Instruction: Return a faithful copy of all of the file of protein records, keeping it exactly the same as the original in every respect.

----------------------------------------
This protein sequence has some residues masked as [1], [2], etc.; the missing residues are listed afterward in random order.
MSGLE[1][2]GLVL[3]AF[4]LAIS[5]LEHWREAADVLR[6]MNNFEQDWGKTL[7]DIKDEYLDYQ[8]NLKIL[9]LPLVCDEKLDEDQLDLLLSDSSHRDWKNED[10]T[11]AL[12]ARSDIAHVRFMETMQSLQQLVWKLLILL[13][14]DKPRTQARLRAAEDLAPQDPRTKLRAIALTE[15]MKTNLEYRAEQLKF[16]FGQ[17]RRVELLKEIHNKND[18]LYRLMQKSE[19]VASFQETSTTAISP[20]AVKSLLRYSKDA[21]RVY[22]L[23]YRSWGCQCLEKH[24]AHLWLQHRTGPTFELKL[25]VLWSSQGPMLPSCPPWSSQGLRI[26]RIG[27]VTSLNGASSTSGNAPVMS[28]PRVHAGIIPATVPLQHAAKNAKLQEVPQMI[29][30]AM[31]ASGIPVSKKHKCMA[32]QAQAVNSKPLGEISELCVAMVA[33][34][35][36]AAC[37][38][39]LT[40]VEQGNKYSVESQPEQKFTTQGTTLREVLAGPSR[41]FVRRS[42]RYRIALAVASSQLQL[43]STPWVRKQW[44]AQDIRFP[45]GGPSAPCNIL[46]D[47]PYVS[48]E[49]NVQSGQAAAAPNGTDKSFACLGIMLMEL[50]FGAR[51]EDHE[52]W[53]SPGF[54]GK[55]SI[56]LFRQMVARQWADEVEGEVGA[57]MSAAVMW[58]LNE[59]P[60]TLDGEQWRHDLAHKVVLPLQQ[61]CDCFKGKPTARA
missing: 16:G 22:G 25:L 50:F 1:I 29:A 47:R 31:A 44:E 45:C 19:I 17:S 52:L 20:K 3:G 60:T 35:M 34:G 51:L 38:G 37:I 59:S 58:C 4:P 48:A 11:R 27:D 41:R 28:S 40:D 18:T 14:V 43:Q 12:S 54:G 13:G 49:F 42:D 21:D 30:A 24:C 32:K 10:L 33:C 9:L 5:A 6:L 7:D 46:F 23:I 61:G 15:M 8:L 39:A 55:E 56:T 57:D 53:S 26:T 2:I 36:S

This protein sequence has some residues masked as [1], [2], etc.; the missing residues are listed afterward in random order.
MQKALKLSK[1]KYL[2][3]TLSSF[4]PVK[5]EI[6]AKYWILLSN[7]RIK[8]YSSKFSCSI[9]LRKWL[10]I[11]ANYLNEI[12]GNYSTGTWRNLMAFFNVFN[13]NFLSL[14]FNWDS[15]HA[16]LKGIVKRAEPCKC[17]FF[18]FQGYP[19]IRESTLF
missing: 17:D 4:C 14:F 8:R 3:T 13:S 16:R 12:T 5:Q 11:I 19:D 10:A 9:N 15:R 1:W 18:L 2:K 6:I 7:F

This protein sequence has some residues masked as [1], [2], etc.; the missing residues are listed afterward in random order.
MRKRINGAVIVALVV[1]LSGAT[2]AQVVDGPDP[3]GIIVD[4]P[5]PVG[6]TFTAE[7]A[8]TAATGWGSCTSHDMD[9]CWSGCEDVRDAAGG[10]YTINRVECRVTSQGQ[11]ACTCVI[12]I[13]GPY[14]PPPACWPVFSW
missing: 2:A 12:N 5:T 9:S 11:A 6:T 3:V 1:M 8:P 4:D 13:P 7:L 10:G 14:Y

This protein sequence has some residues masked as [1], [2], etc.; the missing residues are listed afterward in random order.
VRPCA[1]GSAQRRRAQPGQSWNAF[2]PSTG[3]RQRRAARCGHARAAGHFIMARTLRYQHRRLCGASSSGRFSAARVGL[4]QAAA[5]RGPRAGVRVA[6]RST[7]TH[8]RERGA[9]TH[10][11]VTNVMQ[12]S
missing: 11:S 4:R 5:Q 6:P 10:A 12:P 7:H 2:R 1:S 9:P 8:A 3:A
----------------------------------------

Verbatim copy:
This protein sequence has some residues masked as [1], [2], etc.; the missing residues are listed afterward in random order.
MSGLE[1][2]GLVL[3]AF[4]LAIS[5]LEHWREAADVLR[6]MNNFEQDWGKTL[7]DIKDEYLDYQ[8]NLKIL[9]LPLVCDEKLDEDQLDLLLSDSSHRDWKNED[10]T[11]AL[12]ARSDIAHVRFMETMQSLQQLVWKLLILL[13][14]DKPRTQARLRAAEDLAPQDPRTKLRAIALTE[15]MKTNLEYRAEQLKF[16]FGQ[17]RRVELLKEIHNKND[18]LYRLMQKSE[19]VASFQETSTTAISP[20]AVKSLLRYSKDA[21]RVY[22]L[23]YRSWGCQCLEKH[24]AHLWLQHRTGPTFELKL[25]VLWSSQGPMLPSCPPWSSQGLRI[26]RIG[27]VTSLNGASSTSGNAPVMS[28]PRVHAGIIPATVPLQHAAKNAKLQEVPQMI[29][30]AM[31]ASGIPVSKKHKCMA[32]QAQAVNSKPLGEISELCVAMVA[33][34][35][36]AAC[37][38][39]LT[40]VEQGNKYSVESQPEQKFTTQGTTLREVLAGPSR[41]FVRRS[42]RYRIALAVASSQLQL[43]STPWVRKQW[44]AQDIRFP[45]GGPSAPCNIL[46]D[47]PYVS[48]E[49]NVQSGQAAAAPNGTDKSFACLGIMLMEL[50]FGAR[51]EDHE[52]W[53]SPGF[54]GK[55]SI[56]LFRQMVARQWADEVEGEVGA[57]MSAAVMW[58]LNE[59]P[60]TLDGEQWRHDLAHKVVLPLQQ[61]CDCFKGKPTARA
missing: 16:G 22:G 25:L 50:F 1:I 29:A 47:R 31:A 44:E 45:C 19:I 17:S 52:L 20:K 3:G 60:T 35:M 34:G 51:L 38:G 37:I 59:S 58:C 4:P 48:A 11:R 27:D 41:R 28:S 40:D 18:T 14:V 43:Q 12:S 54:G 13:G 49:F 42:D 21:D 30:A 24:C 32:K 10:L 33:C 9:L 5:A 6:L 7:D 46:F 23:I 61:G 15:M 8:L 39:A 55:E 56:T 57:D 53:S 26:T 2:I 36:S

This protein sequence has some residues masked as [1], [2], etc.; the missing residues are listed afterward in random order.
MQKALKLSK[1]KYL[2][3]TLSSF[4]PVK[5]EI[6]AKYWILLSN[7]RIK[8]YSSKFSCSI[9]LRKWL[10]I[11]ANYLNEI[12]GNYSTGTWRNLMAFFNVFN[13]NFLSL[14]FNWDS[15]HA[16]LKGIVKRAEPCKC[17]FF[18]FQGYP[19]IRESTLF
missing: 17:D 4:C 14:F 8:R 3:T 13:S 16:R 12:T 5:Q 11:I 19:D 10:A 9:N 15:R 1:W 18:L 2:K 6:I 7:F

This protein sequence has some residues masked as [1], [2], etc.; the missing residues are listed afterward in random order.
MRKRINGAVIVALVV[1]LSGAT[2]AQVVDGPDP[3]GIIVD[4]P[5]PVG[6]TFTAE[7]A[8]TAATGWGSCTSHDMD[9]CWSGCEDVRDAAGG[10]YTINRVECRVTSQGQ[11]ACTCVI[12]I[13]GPY[14]PPPACWPVFSW
missing: 2:A 12:N 5:T 9:S 11:A 6:T 3:V 1:M 8:P 4:D 13:P 7:L 10:G 14:Y

This protein sequence has some residues masked as [1], [2], etc.; the missing residues are listed afterward in random order.
VRPCA[1]GSAQRRRAQPGQSWNAF[2]PSTG[3]RQRRAARCGHARAAGHFIMARTLRYQHRRLCGASSSGRFSAARVGL[4]QAAA[5]RGPRAGVRVA[6]RST[7]TH[8]RERGA[9]TH[10][11]VTNVMQ[12]S
missing: 11:S 4:R 5:Q 6:P 10:A 12:P 7:H 2:R 1:S 9:P 8:A 3:A